Toolbelt Picture from brockamer. Licensed under CC BY 2.0

As a web developer you need a bunch of good tools. I know that tools are something very personal, but maybe my choice contains some inspiration for your toolbelt.

Mac OS X Software


1Password Login Window

1Password is my password manager of choice. Why a password manager? Well its the only realistic way of having a different password for every website. 1Password also hold password to servers, my serial numbers + my credit card info etc.

Apart from being more secure it also makes the whole password business much more user-friendly, fills passwords in and submits forms if I want.

There is one downside however: I don't know my passwords any more. When I am at my friends computer I have to look them up in the iPad version of 1Password.


Alfred is a marvelous application launcher. I tried Quicksilver and Launchbar but both are not as nice as Alfred.


Apart of the use as app launcher, Alfred is a perfect keyboard interface for iTunes and my clipboard history.



Backing up ones data is important. I use TimeMachine and Arq. Arq back's
up your Data to Amazon S3 or Amazon Glacier. It encrypts the data,
before it is uploaded.


I use a ridicoulus amount of menu bar apps. Bartender is a nice programm, that helps you to organize them.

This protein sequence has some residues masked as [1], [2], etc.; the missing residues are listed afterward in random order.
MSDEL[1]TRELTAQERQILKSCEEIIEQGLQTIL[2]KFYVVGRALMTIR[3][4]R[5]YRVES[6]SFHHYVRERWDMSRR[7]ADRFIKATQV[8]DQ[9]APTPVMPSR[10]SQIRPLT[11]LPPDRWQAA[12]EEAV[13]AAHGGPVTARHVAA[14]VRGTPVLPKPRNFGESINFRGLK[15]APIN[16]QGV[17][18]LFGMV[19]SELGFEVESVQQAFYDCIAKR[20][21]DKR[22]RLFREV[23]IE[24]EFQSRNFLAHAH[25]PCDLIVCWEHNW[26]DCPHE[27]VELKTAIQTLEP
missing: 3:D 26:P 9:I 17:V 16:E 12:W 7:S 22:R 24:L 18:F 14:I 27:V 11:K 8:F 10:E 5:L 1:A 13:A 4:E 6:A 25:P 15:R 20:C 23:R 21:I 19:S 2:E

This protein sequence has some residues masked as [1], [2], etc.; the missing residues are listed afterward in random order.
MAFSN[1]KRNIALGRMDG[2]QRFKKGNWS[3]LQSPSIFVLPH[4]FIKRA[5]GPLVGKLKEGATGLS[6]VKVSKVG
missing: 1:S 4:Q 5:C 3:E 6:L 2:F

BetterSnapTool manages my windows in an intelligent way. With soon simple grips on the keyboard: I can move them from one screen to another, or arrange them in split view to the left and the right side.


Google Chrome

One of my most important tools is Chrome. Not only is it a nifty, fast and clutterfree browser, but also a perfect tool for web developers.

The developer tools are right build in and contain everything that I need on a daily basis: JS Console, network activity, debugging facilities for CSS and some basic checks for front end performance.

iTerm 2


I spend quite a lot of time in the terminal. I use iTerm instead of the build in Mac OS terminal. I like the split-pane view, Tmux-integration and that it just kind of feels much better then the normal build in terminal.



For reading code or refactorings I prefer to use an IDE - but whenever I create something new I use MacVim.

It was quite hard to get used to it - but after a few month it just feels right :)

PHPStorm / Rubymine


A year ago i used PHPStorm. After my switch to Ruby I use its brother
RubyMine now.

RubyMine is quite expensive and you have to get a new license on a
yearly basis - but its definetly worth every penny.



I am a big believer in the Pomodoro Technique. When I started, I used a tomato-shaped kitchen timer. But it constantly fell of my desk and the ticking annoyed my environment. Thats why I choose to use the little app with the name "Pomodoro". Its gorgeous. It has Things Integration and lives in my menu bar.

I also like that you can write little Apple scripts. Currently after
every pomodoro my Mac locks, to ensure that I don't cheat and take the



Reggy is a small program that helps you create and test-drive regular expressions. Its quite simple and saves a lot of time. I can't imagine how to create complicated regular expressions without rapid feedback any more.